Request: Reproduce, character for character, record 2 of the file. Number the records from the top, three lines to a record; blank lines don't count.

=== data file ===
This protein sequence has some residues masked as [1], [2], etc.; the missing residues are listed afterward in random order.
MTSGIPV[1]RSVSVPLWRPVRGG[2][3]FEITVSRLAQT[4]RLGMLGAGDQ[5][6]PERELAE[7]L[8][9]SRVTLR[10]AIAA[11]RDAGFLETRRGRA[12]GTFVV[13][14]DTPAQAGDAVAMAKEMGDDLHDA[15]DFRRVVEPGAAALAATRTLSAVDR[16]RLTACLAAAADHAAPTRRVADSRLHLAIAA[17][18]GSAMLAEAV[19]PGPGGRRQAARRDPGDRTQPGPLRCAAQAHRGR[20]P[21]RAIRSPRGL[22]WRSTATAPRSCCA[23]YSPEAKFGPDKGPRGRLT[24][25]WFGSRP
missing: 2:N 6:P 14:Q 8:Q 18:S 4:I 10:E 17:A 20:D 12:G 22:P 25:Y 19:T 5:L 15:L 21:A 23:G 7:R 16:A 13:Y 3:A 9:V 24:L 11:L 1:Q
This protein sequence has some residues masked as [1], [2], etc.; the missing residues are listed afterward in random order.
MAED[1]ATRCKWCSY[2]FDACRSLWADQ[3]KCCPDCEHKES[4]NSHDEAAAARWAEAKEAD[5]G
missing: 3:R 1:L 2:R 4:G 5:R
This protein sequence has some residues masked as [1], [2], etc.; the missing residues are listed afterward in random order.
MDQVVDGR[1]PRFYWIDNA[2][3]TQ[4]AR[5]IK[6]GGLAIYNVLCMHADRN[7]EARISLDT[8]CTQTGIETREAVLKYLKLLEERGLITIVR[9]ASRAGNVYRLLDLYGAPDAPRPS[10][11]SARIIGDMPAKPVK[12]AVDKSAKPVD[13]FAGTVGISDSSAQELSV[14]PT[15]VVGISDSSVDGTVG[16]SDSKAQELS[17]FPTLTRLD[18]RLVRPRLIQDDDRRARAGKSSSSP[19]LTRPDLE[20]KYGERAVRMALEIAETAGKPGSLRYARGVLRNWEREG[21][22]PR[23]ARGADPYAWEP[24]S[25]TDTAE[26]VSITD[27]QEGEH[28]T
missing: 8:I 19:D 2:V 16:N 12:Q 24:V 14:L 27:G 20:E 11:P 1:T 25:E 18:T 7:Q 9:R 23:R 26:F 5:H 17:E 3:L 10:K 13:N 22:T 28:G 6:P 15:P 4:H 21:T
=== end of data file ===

This protein sequence has some residues masked as [1], [2], etc.; the missing residues are listed afterward in random order.
MAED[1]ATRCKWCSY[2]FDACRSLWADQ[3]KCCPDCEHKES[4]NSHDEAAAARWAEAKEAD[5]G
missing: 3:R 1:L 2:R 4:G 5:R